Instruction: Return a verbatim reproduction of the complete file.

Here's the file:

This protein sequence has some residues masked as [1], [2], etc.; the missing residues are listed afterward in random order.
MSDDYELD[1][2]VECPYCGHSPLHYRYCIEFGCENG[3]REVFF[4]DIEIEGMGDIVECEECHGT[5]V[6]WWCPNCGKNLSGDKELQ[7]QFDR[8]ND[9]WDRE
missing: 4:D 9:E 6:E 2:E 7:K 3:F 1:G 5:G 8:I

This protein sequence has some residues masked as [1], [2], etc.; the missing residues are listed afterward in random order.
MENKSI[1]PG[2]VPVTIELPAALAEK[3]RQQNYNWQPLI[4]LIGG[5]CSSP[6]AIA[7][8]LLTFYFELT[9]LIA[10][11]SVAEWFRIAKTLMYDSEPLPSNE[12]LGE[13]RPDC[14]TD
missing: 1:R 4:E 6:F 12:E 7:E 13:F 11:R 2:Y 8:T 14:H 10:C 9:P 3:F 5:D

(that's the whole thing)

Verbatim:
This protein sequence has some residues masked as [1], [2], etc.; the missing residues are listed afterward in random order.
MSDDYELD[1][2]VECPYCGHSPLHYRYCIEFGCENG[3]REVFF[4]DIEIEGMGDIVECEECHGT[5]V[6]WWCPNCGKNLSGDKELQ[7]QFDR[8]ND[9]WDRE
missing: 4:D 9:E 6:E 2:E 7:K 3:F 1:G 5:G 8:I

This protein sequence has some residues masked as [1], [2], etc.; the missing residues are listed afterward in random order.
MENKSI[1]PG[2]VPVTIELPAALAEK[3]RQQNYNWQPLI[4]LIGG[5]CSSP[6]AIA[7][8]LLTFYFELT[9]LIA[10][11]SVAEWFRIAKTLMYDSEPLPSNE[12]LGE[13]RPDC[14]TD
missing: 1:R 4:E 6:F 12:E 7:E 13:F 11:R 2:Y 8:T 14:H 10:C 9:P 3:F 5:D